It should come as absolutely no surprise that the price of natural gas is a big determinant of the earnings of a natural gas producer. This is a basic truth that exists among all natural resource extraction businesses: their fortunes are inextricably linked to the price of the commodity they extract. While extraction costs and other factors certainly have a role too, a certain correlation between producer stock prices and the price of the commodity they extract definitely exists.
When that relation does not hold over short periods of time, one should take a closer look, as an opportunity may be in the making. A case in point is the present relationship between the price of natural gas and general performance of natural gas producer stocks.
Natural gas has been on a tear this year, already having turned in a YTD gain of an impressive 47%. Since it made a historic low in April of 2009, natural gas has rallied 325%.
But natural gas producer stocks have not participated in the rally anywhere near to the degree that one would expect. Look at the startling difference in the two charts immediately below. The first tracks the price of natural gas over the last year, the second tracks the price of the First Trust ISE-Revere Natural Gas ETF (FCG), which tracks the price of a basket of natural gas producers.
The move in the commodity has been almost 100% over the past year, while the move in the producers has been barely 30%. So far in 2014, the less-than-6% move in FCG pales in comparison to the previously mentioned 47% move in natural gas. This is hardly what one would expect. While costs and other factors also have an important impact on producer profits, revenues are directly impacted by commodity prices. Due to operating leverage, an increase in gas prices should have a more than commensurate effect on the increase in a producer's earnings. This effect can and will be muted by any hedging that producers may undertake. But the producers and the commodity should track each other both directionally and to some greater or lesser extent, proportionally. A failure to do so should be considered an anomaly, with an expected reversion to the mean coming. Such is the case presently with the prices of natural gas and the producers. In fact, the ratio of the price of FCG to natural gas is at its lowest in the last 4 years:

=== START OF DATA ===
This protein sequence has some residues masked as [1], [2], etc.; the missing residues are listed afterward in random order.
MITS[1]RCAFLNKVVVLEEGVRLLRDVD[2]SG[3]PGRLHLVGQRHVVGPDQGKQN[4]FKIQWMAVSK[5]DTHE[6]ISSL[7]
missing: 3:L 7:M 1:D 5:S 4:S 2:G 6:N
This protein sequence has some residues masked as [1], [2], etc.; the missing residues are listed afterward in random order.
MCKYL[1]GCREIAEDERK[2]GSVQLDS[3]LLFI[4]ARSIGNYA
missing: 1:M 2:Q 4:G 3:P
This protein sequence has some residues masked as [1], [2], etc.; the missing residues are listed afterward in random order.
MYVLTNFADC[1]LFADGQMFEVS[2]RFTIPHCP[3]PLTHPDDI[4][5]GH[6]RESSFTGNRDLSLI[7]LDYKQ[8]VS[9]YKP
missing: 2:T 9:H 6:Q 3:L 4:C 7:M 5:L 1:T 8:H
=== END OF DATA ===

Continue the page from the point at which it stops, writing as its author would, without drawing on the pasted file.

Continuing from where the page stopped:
The ratio of FCG to natural gas now sits at 3.3, over 60% below where it peaked at during 2012 and some 43% below the 4-year average for that ratio. Natural gas producers will certainly benefit from the strong rally that this year's cold winter has helped to ignite in natural gas. Stock market investors should be able to benefit from an expected reversion to the mean as natural gas producer prices catch up with the move in the commodity. A return to the mean would imply the potential for a 70% increase in FCG. While this is not meant to imply that a direct one-to-one correlation between gas prices and producer stocks does or should exist, it is meant to indicate the present anomalous situation and relative mispricing that currently exists. Markets have a way of correcting these mispriced situations over time.
For investors wanting to look at individual names for further study, as opposed to the basket of stocks represented by the ETF, I suggest looking at Ultra Petroleum (UPL) and Chesapeake (CHK). Both companies are large-capitalization, have ample trading liquidity, are gas-focused, and importantly, have relatively smaller use of hedges and are therefore most likely to benefit from these higher gas prices. Cabot Oil & Gas (COG) and Range Resources Corporation (RRC) offer some unhedged exposure in the prolific Marcellus Shale play in and around Pennsylvania. In the mid-cap area, EXCO Resources (XCO) has traditionally made minimal use of hedges and has a highly levered balance sheet. This makes it even more geared to the price of gas.